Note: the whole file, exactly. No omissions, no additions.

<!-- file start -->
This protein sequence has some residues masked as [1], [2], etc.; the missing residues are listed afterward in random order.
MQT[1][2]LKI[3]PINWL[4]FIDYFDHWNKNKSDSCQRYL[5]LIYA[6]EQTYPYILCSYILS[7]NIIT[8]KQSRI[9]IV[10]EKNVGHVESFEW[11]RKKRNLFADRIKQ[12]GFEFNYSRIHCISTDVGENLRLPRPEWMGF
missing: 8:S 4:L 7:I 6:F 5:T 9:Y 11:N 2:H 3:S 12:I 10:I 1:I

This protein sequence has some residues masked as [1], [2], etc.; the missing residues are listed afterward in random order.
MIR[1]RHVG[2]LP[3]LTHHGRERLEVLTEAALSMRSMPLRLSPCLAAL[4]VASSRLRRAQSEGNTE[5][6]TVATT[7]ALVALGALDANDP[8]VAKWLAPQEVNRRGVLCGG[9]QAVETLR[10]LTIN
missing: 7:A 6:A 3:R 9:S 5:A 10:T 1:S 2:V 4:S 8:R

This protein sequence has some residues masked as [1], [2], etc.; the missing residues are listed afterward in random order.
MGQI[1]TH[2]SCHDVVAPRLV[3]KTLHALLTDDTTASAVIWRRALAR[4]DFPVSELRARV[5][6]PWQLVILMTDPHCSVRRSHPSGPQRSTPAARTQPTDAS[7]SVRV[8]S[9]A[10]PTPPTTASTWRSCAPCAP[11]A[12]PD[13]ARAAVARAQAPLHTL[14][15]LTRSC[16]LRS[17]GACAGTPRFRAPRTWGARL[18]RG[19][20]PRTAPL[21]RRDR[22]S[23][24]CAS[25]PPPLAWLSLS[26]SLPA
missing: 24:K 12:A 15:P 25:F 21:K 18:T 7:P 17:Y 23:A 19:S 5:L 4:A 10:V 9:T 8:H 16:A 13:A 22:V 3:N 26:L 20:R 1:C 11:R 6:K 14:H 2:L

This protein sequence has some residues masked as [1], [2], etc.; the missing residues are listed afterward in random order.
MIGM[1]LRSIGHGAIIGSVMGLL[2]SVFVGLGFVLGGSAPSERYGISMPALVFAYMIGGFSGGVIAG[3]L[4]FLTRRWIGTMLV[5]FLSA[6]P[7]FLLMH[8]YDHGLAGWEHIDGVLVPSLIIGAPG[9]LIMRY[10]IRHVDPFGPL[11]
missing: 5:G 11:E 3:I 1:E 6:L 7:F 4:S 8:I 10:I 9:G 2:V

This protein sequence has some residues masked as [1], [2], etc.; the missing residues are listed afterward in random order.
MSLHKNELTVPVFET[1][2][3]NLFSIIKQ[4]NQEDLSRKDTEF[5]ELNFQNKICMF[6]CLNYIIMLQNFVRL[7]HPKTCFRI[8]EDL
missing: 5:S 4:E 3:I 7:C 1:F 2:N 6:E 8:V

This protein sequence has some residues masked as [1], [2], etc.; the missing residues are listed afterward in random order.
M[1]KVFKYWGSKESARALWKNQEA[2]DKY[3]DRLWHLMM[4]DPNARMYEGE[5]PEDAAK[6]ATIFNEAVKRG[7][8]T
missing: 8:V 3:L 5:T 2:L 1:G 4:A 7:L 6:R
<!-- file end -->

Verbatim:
This protein sequence has some residues masked as [1], [2], etc.; the missing residues are listed afterward in random order.
MQT[1][2]LKI[3]PINWL[4]FIDYFDHWNKNKSDSCQRYL[5]LIYA[6]EQTYPYILCSYILS[7]NIIT[8]KQSRI[9]IV[10]EKNVGHVESFEW[11]RKKRNLFADRIKQ[12]GFEFNYSRIHCISTDVGENLRLPRPEWMGF
missing: 8:S 4:L 7:I 6:F 5:T 9:Y 11:N 2:H 3:S 12:I 10:I 1:I

This protein sequence has some residues masked as [1], [2], etc.; the missing residues are listed afterward in random order.
MIR[1]RHVG[2]LP[3]LTHHGRERLEVLTEAALSMRSMPLRLSPCLAAL[4]VASSRLRRAQSEGNTE[5][6]TVATT[7]ALVALGALDANDP[8]VAKWLAPQEVNRRGVLCGG[9]QAVETLR[10]LTIN
missing: 7:A 6:A 3:R 9:S 5:A 10:T 1:S 2:V 4:S 8:R

This protein sequence has some residues masked as [1], [2], etc.; the missing residues are listed afterward in random order.
MGQI[1]TH[2]SCHDVVAPRLV[3]KTLHALLTDDTTASAVIWRRALAR[4]DFPVSELRARV[5][6]PWQLVILMTDPHCSVRRSHPSGPQRSTPAARTQPTDAS[7]SVRV[8]S[9]A[10]PTPPTTASTWRSCAPCAP[11]A[12]PD[13]ARAAVARAQAPLHTL[14][15]LTRSC[16]LRS[17]GACAGTPRFRAPRTWGARL[18]RG[19][20]PRTAPL[21]RRDR[22]S[23][24]CAS[25]PPPLAWLSLS[26]SLPA
missing: 24:K 12:A 15:P 25:F 21:K 18:T 7:P 17:Y 23:A 19:S 5:L 4:A 10:V 9:T 8:H 16:A 13:A 22:V 3:N 26:L 20:R 1:C 11:R 6:K 14:H 2:L

This protein sequence has some residues masked as [1], [2], etc.; the missing residues are listed afterward in random order.
MIGM[1]LRSIGHGAIIGSVMGLL[2]SVFVGLGFVLGGSAPSERYGISMPALVFAYMIGGFSGGVIAG[3]L[4]FLTRRWIGTMLV[5]FLSA[6]P[7]FLLMH[8]YDHGLAGWEHIDGVLVPSLIIGAPG[9]LIMRY[10]IRHVDPFGPL[11]
missing: 5:G 11:E 3:I 1:E 6:L 7:F 4:S 8:I 10:I 9:G 2:V

This protein sequence has some residues masked as [1], [2], etc.; the missing residues are listed afterward in random order.
MSLHKNELTVPVFET[1][2][3]NLFSIIKQ[4]NQEDLSRKDTEF[5]ELNFQNKICMF[6]CLNYIIMLQNFVRL[7]HPKTCFRI[8]EDL
missing: 5:S 4:E 3:I 7:C 1:F 2:N 6:E 8:V

This protein sequence has some residues masked as [1], [2], etc.; the missing residues are listed afterward in random order.
M[1]KVFKYWGSKESARALWKNQEA[2]DKY[3]DRLWHLMM[4]DPNARMYEGE[5]PEDAAK[6]ATIFNEAVKRG[7][8]T
missing: 8:V 3:L 5:T 2:L 1:G 4:A 7:L 6:R